Chocolate might soon go extinct
, as experts warn that rising global temperatures could make it more difficult to grow the immensely popular crop. According to scientists, chocolate-growing countries will experience a 2.1°C increase in the next 30 years. This way, by 2050, there won’t be much chocolate left. Is there anything to do in such a terrible situation?

Fairtrade Finland has an answer to the gloomy scenario that would see people without their sweetest treat: By buying Fairtrade chocolate, consumers will make a positive impact on the environment, while the association supports producers with tools and practices to adapt.

To raise awareness about an incoming “Chocogeddon”, the company launched a campaign — written in partnership with Hasan & Partners agency — that puts into spotlight delicious animal-shaped treats. Under a very warm spotlight at that. To highlight the seriousness of the issue, everyone’s favorite sweets sadly do what chocolate does when you leave it in a warm environment. It melts of course…

A snowy owl, a monkey, an African elephant, and a frog try all really hard to withstand the rising temperatures. Alas, the specifically chosen earth’s most endangered species stand no chance to the soaring heat. They were picked not only to represent the fate of chocolate, but also of wildlife that is also at peril because of climate change.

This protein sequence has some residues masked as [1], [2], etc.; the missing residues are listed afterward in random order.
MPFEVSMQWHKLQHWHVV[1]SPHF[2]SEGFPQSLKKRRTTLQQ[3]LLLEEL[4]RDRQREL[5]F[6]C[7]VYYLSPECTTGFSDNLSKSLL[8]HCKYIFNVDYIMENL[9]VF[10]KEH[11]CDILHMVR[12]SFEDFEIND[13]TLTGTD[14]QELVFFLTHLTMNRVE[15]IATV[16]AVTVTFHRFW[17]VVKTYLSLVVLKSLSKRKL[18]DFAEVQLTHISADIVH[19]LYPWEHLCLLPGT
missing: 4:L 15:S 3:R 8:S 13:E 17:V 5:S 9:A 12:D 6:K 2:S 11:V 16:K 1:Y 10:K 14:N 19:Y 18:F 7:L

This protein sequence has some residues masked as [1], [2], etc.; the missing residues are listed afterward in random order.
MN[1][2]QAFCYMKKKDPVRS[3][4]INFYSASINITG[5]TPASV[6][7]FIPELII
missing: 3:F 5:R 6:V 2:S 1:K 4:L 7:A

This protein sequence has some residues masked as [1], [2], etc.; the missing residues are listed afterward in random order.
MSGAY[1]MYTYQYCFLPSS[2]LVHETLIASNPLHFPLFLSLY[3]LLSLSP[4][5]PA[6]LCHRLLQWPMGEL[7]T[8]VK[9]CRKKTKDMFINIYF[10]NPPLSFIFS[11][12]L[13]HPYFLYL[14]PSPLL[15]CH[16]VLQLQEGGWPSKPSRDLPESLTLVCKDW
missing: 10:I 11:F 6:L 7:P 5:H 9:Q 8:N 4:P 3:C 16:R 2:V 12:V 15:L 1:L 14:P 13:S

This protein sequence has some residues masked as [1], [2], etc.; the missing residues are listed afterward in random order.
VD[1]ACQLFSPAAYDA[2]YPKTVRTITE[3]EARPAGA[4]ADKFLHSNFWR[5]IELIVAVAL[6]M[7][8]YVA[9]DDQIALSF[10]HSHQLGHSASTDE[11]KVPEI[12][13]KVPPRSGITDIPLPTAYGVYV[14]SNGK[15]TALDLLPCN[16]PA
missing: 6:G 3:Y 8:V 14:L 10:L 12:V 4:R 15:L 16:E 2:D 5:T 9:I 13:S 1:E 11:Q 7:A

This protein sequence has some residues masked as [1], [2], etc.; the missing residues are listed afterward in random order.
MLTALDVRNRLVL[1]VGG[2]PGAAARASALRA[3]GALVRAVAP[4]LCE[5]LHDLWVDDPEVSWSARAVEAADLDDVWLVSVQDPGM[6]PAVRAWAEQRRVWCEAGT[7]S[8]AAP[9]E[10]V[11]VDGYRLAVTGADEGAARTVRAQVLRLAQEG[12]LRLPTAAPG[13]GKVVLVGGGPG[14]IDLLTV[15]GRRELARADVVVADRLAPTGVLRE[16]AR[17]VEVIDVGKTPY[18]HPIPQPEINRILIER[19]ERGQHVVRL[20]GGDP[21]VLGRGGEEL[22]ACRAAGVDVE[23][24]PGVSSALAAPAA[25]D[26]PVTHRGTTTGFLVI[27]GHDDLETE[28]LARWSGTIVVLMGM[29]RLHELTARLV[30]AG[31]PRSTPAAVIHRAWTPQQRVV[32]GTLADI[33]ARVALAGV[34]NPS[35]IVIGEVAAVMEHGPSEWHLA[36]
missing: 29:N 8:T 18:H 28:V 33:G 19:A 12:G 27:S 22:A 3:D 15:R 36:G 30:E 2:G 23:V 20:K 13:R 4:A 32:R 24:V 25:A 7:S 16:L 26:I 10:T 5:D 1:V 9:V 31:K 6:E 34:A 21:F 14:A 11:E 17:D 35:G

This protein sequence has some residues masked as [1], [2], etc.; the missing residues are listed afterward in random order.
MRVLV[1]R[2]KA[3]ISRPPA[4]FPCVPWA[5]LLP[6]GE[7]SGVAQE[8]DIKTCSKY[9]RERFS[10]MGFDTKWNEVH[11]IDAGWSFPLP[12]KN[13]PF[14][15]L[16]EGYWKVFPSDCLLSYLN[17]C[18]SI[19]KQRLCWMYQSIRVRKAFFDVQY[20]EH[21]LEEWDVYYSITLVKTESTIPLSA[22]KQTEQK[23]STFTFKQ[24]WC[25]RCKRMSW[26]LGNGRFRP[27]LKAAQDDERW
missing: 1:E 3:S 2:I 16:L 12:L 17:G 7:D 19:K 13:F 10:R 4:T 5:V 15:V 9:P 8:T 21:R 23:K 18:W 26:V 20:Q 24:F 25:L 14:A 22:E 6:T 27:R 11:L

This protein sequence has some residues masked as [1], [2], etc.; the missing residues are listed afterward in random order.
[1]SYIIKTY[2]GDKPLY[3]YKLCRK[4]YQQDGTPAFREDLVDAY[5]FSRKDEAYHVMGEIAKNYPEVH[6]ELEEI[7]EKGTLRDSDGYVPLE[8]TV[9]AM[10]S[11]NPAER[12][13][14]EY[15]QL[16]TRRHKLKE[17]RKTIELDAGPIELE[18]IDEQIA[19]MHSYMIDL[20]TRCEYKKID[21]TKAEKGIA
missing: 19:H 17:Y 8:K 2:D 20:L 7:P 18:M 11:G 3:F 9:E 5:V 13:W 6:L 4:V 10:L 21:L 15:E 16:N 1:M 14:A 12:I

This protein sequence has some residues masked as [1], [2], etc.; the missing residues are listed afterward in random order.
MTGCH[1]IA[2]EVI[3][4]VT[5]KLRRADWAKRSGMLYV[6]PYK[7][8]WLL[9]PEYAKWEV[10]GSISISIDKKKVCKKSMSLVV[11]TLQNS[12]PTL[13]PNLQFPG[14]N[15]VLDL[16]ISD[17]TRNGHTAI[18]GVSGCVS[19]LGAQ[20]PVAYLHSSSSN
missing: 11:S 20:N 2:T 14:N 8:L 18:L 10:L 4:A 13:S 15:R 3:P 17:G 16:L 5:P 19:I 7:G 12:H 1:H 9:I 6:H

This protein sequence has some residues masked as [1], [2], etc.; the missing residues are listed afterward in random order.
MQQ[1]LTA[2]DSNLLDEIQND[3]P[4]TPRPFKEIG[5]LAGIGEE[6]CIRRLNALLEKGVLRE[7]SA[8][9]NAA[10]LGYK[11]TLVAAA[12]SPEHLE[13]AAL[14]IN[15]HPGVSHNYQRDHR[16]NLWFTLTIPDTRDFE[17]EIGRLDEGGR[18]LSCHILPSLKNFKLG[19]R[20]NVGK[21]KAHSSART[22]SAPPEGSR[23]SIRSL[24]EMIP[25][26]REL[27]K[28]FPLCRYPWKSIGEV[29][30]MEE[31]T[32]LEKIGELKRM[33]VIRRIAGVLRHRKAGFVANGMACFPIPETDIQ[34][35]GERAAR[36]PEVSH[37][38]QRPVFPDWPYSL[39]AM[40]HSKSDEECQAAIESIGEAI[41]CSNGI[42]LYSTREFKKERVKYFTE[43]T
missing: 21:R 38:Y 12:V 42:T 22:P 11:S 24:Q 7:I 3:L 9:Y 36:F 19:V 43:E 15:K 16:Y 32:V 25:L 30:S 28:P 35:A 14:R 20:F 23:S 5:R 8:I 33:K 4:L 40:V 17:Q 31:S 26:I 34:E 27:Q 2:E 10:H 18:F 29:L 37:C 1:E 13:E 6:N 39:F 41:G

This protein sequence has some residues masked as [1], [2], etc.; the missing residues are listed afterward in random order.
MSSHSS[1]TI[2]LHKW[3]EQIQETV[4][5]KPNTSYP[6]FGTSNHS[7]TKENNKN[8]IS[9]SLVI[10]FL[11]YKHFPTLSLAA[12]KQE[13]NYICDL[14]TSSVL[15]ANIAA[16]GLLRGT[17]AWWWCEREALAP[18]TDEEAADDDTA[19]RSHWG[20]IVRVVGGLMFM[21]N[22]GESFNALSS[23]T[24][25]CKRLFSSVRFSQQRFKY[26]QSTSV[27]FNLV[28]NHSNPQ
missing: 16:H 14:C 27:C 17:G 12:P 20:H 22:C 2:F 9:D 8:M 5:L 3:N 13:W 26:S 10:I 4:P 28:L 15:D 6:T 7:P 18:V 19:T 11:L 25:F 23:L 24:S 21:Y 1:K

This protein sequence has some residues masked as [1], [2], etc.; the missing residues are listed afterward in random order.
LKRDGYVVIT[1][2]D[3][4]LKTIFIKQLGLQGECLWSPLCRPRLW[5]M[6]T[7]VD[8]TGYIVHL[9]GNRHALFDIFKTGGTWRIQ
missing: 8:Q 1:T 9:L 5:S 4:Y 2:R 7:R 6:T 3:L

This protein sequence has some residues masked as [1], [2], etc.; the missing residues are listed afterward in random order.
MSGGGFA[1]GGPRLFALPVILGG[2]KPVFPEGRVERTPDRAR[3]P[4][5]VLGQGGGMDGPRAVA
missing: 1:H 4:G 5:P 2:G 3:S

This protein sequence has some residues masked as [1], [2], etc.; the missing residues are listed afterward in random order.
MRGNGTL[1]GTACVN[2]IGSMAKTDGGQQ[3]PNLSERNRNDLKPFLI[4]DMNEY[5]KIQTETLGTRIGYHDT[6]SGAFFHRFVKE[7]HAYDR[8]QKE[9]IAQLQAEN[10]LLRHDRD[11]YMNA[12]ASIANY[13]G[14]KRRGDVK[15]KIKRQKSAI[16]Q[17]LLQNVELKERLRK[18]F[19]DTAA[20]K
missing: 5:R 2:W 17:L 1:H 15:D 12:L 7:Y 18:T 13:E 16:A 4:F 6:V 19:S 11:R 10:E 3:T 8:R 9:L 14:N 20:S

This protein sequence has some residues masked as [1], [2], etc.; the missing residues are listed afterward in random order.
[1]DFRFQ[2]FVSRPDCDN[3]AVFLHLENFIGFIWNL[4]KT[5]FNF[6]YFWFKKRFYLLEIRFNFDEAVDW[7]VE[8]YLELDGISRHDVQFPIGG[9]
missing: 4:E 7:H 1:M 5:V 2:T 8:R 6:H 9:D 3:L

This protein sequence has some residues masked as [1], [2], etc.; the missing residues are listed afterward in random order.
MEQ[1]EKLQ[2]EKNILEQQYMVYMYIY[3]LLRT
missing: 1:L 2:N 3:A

For instance, in Finland, the snowy owl has become extremely endangered. Frogs all over the world are suffering, but the situation is most poignant in Ghana, where the world’s second-biggest cocoa producer happens to reside. Here, the African elephant already has to adapt to a changing environment. Sadly, the very real threat of their extinction would also “speed up the climate crisis.” Meanwhile, monkeys in South America are also vulnerable and face an “elevated risk of extinction,” claims the agency.

“We wanted to create an insightful and supportive campaign that will stop the urgency of everyday life to reflect on the effects of climate change and cocoa farmers’ poverty on chocolate production. Climate action and fairer producer prices are needed to save chocolate. Fair Trade promotes both, but Finnish companies and consumers continue to use a fair amount of FairTrade chocolate,” says Mirka Kartano, Communications and Marketing Manager at Fair Trade Association.

The campaign is supported by DOOH and OOH in Finland’s’ biggest cities (Helsinki, Turku, Tampere, Oulu, and Jyväskylä), Instagram stories, Facebook, and Twitter. The meltdown has already gained media attention all over Europe. Many influencers reacted, shared, and discussed its ‘sticky message’.

The aim of the initiative is to raise awareness and boost understanding of Fairtrade certification amongst younger audiences. Plus, the campaign aims to increase sales of products made with Fairtrade chocolate. And thus, help not only the farmers, but animals too…


Client: Fairtrade Finland

Agency: Hasan & Partners